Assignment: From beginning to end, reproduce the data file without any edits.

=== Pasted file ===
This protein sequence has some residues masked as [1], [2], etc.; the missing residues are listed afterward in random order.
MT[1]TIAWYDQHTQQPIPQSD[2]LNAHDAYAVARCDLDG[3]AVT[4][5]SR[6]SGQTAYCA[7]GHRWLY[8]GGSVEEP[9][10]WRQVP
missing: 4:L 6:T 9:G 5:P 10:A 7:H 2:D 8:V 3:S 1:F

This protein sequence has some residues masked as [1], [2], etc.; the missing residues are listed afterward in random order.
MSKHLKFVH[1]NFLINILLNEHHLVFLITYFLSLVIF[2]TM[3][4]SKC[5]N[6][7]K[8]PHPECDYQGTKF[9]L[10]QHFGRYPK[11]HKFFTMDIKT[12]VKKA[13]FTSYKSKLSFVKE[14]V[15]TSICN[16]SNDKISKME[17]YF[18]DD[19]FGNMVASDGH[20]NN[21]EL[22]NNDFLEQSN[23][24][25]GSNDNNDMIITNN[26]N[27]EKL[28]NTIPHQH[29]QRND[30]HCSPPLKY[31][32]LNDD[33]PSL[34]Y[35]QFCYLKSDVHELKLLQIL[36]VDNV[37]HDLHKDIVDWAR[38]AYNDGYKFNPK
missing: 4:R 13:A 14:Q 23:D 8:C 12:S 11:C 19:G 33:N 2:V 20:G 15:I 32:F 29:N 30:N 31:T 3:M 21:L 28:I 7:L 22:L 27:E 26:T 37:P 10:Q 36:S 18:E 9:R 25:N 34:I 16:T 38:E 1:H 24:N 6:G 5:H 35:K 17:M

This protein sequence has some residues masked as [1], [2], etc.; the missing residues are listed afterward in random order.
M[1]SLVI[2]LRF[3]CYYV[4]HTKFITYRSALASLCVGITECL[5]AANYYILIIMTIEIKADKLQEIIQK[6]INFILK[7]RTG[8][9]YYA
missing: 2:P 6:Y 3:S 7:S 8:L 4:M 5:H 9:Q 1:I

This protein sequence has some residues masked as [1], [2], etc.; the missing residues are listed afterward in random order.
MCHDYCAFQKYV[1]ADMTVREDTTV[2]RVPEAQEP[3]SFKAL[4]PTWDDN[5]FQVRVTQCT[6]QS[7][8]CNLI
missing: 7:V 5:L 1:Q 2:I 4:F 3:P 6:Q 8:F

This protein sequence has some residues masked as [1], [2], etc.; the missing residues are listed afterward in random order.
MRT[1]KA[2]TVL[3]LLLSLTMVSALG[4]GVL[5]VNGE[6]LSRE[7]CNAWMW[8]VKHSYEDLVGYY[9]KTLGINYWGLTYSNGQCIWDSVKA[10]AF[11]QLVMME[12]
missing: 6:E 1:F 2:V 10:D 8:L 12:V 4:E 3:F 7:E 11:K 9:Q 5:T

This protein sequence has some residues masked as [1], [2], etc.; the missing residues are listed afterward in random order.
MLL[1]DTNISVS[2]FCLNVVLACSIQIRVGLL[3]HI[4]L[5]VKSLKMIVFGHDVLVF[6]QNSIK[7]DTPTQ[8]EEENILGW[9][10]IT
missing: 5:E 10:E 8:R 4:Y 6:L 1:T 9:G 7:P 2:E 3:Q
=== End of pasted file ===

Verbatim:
This protein sequence has some residues masked as [1], [2], etc.; the missing residues are listed afterward in random order.
MT[1]TIAWYDQHTQQPIPQSD[2]LNAHDAYAVARCDLDG[3]AVT[4][5]SR[6]SGQTAYCA[7]GHRWLY[8]GGSVEEP[9][10]WRQVP
missing: 4:L 6:T 9:G 5:P 10:A 7:H 2:D 8:V 3:S 1:F

This protein sequence has some residues masked as [1], [2], etc.; the missing residues are listed afterward in random order.
MSKHLKFVH[1]NFLINILLNEHHLVFLITYFLSLVIF[2]TM[3][4]SKC[5]N[6][7]K[8]PHPECDYQGTKF[9]L[10]QHFGRYPK[11]HKFFTMDIKT[12]VKKA[13]FTSYKSKLSFVKE[14]V[15]TSICN[16]SNDKISKME[17]YF[18]DD[19]FGNMVASDGH[20]NN[21]EL[22]NNDFLEQSN[23][24][25]GSNDNNDMIITNN[26]N[27]EKL[28]NTIPHQH[29]QRND[30]HCSPPLKY[31][32]LNDD[33]PSL[34]Y[35]QFCYLKSDVHELKLLQIL[36]VDNV[37]HDLHKDIVDWAR[38]AYNDGYKFNPK
missing: 4:R 13:A 14:Q 23:D 8:C 12:S 11:C 19:G 33:N 2:V 20:G 15:I 32:F 29:N 30:N 31:T 3:M 21:L 28:I 7:L 22:L 27:E 26:T 37:P 10:Q 36:S 18:E 9:R 25:N 34:I 16:T 38:E 1:H 24:N 6:G 5:H 35:K 17:M

This protein sequence has some residues masked as [1], [2], etc.; the missing residues are listed afterward in random order.
M[1]SLVI[2]LRF[3]CYYV[4]HTKFITYRSALASLCVGITECL[5]AANYYILIIMTIEIKADKLQEIIQK[6]INFILK[7]RTG[8][9]YYA
missing: 2:P 6:Y 3:S 7:S 8:L 4:M 5:H 9:Q 1:I

This protein sequence has some residues masked as [1], [2], etc.; the missing residues are listed afterward in random order.
MCHDYCAFQKYV[1]ADMTVREDTTV[2]RVPEAQEP[3]SFKAL[4]PTWDDN[5]FQVRVTQCT[6]QS[7][8]CNLI
missing: 7:V 5:L 1:Q 2:I 4:F 3:P 6:Q 8:F

This protein sequence has some residues masked as [1], [2], etc.; the missing residues are listed afterward in random order.
MRT[1]KA[2]TVL[3]LLLSLTMVSALG[4]GVL[5]VNGE[6]LSRE[7]CNAWMW[8]VKHSYEDLVGYY[9]KTLGINYWGLTYSNGQCIWDSVKA[10]AF[11]QLVMME[12]
missing: 6:E 1:F 2:V 10:D 8:L 12:V 4:E 3:F 7:E 11:K 9:Q 5:T

This protein sequence has some residues masked as [1], [2], etc.; the missing residues are listed afterward in random order.
MLL[1]DTNISVS[2]FCLNVVLACSIQIRVGLL[3]HI[4]L[5]VKSLKMIVFGHDVLVF[6]QNSIK[7]DTPTQ[8]EEENILGW[9][10]IT
missing: 5:E 10:E 8:R 4:Y 6:L 1:T 9:G 7:P 2:E 3:Q